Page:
Retailer FAQ

The majority of Ontarians believe improper disposal of electronic waste is a concern. As a retailer, you may be the first point of contact for customers looking for the nearest location to drop off their used electronic products or asking other questions about EHF or the OES program. Here are some of the most frequently asked questions about Retailers and their role at OES.

The program is funded by the manufacturers, first importers and/or producers of designated electronic equipment – also known as “stewards”. Each steward files a monthly report and pays fees to OES that cover the full costs of the electronic waste diversion program.

OES does not tell the stewards or retailers that remit fees on the designated products how to manage these costs. Some of these companies may internalize the cost or build the cost into the products they sell. Some may show the fee for recycling on POS or in-store signage, while others may charge consumers the fee at the register with appropriate notice prior to sale of new products. It is up to the individual producers and their supply chain, including retailers, to make the best decisions for how they manage their costs and communicate any fees.

The fee is for the cost of recycling out-of-use electronics in Ontario; both new and old. Older products produced by companies that are no longer in business still need to be recycled, and never collected a fee. The EHF paid on the purchase of a particular item reflects the actual cost to recycle material items in its product category. It is also not a refundable deposit.

The fee is known by electronics industry producers as an Environmental Handling Fee (EHF), and if a steward or retailer chooses to pass the fee along, it is collected from the consumer on the purchase of new electronics in Ontario and most provinces across the country. EHF cover the cost of recycling out-of-use electronics in Ontario; both new and old. Monies collected do not go to the government, therefore, EHF are not a tax, and should not be communicated as such.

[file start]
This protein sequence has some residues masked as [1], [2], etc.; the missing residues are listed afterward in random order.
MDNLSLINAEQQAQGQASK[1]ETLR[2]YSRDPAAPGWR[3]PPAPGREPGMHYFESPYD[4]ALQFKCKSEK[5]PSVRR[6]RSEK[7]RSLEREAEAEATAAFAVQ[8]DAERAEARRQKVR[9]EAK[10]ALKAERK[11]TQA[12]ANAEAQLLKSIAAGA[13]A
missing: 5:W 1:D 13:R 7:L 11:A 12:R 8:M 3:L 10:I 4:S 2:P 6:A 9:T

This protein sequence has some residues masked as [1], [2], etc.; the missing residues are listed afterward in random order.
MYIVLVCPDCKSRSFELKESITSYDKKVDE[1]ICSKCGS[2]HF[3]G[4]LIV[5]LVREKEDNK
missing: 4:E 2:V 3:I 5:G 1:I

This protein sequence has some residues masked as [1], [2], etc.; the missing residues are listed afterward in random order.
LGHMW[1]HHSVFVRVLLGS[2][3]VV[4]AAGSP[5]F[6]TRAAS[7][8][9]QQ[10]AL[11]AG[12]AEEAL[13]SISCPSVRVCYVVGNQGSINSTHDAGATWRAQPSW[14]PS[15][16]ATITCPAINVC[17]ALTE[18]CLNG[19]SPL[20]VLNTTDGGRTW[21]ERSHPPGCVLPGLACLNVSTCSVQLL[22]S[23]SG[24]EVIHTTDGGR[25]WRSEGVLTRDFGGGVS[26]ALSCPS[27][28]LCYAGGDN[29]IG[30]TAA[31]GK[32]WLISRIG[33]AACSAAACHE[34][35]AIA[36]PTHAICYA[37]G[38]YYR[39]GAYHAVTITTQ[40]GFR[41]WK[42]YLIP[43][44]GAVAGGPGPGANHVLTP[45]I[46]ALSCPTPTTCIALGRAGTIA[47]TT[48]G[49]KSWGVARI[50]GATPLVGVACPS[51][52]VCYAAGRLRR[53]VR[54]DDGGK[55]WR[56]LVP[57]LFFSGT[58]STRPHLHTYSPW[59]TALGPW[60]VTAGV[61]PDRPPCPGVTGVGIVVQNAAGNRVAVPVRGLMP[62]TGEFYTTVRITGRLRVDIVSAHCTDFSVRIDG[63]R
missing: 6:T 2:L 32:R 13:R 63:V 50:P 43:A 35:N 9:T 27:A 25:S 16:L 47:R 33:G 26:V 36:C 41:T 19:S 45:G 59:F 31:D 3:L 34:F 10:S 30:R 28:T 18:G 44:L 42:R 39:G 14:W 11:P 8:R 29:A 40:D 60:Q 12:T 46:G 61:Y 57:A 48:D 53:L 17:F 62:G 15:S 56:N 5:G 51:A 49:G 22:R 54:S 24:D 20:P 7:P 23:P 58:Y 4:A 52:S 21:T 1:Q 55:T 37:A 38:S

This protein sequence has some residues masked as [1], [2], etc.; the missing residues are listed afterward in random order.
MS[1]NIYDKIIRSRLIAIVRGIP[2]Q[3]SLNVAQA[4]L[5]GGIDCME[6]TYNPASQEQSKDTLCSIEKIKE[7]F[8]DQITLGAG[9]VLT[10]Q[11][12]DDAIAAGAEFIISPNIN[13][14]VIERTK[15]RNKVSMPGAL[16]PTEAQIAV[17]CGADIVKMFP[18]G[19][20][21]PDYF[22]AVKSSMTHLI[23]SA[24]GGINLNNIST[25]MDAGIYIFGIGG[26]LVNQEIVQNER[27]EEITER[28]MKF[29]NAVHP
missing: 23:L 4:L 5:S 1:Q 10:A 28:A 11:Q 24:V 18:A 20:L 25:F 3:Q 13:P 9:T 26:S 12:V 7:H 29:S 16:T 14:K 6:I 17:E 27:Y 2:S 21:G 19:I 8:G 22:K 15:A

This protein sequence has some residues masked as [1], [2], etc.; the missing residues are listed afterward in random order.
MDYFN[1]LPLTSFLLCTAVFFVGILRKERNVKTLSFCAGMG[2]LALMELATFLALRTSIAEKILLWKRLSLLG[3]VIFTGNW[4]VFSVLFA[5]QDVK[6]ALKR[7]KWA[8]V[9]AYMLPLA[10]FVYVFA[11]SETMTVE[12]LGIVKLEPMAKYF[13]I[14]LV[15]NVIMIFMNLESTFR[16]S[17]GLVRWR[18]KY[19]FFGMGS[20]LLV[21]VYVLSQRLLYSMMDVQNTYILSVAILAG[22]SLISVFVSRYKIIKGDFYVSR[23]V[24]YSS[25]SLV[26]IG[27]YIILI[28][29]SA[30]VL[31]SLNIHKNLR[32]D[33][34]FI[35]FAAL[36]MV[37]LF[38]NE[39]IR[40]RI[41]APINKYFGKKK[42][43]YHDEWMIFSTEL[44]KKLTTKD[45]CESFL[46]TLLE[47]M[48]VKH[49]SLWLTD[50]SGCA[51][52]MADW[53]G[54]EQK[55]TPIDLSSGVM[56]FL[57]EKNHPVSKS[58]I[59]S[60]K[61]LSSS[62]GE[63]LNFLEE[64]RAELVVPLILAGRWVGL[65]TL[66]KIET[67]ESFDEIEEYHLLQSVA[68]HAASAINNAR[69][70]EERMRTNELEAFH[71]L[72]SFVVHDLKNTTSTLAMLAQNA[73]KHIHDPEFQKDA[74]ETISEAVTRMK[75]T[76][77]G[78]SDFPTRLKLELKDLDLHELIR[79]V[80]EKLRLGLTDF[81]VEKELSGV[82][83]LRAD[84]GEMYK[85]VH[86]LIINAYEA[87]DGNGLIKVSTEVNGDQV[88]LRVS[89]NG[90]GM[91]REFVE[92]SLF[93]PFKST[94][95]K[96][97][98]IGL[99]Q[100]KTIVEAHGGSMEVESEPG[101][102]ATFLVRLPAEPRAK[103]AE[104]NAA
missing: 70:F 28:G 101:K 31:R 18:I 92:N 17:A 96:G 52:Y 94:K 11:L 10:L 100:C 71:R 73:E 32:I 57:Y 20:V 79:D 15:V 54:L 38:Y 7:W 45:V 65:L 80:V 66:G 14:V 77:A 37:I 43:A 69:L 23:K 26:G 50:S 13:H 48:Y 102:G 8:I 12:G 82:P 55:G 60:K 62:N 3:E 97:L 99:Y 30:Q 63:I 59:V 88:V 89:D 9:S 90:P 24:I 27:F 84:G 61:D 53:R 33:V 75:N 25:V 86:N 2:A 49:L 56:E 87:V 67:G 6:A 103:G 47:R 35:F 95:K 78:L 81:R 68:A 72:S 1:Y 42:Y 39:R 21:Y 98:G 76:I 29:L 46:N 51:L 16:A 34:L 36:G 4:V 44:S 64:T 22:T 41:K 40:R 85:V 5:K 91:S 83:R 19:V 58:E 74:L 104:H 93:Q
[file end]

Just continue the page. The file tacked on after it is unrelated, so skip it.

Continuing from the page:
EHF collected do not go to government, therefore, EHF are not a tax. Ontario Electronic Stewardship is a non-profit organization governed by the electronics industry, charged with the responsibility of ensuring effective reuse and recycling of end-of-life electronics and diverting electronic waste (or e-waste) from Ontario’s landfill. Any questions on taxation should be directed to the Ontario Ministry of Finance.

Effective May 1st, 2013, the program adopted a cost recovery model based on direction from the Ontario Minister of the Environment. That means fees paid to OES by stewards or retailers go towards covering actual program costs. As a non-profit organization, OES is charged with diverting e-waste from landfill, doing so in a safe, regulated and environmentally sound manner, and as efficiently and effectively as possible. Program costs for end-of-life electronics management include: financial incentives, collection, transportation, and processing (or recycling). Funds are also used to administer the program, public education, research and development, and continuous improvements. OES audited financial statements may be found on

Ontarians are increasingly responding to public outreach campaigns and doing the right thing: recycling their out-of-use electronics safely and responsibly. The vast majority are concerned about improper disposal of electronics and the sensitive data or information they may contain. The demand is increasing, as is the amount of out-of-use electronics. OES continually monitors operating costs and assesses/adjusts fees annually based on actual costs. Based on the new model of actual costs, and after consulting with regulators and electronics industry producers, OES revises the steward fees and some fees may go up, while others may go down. When steward fees do change, OES gives ample and frequent notice to stewards and retailers to allow for programming of systems, training of staff, and planning fee communications to their customers.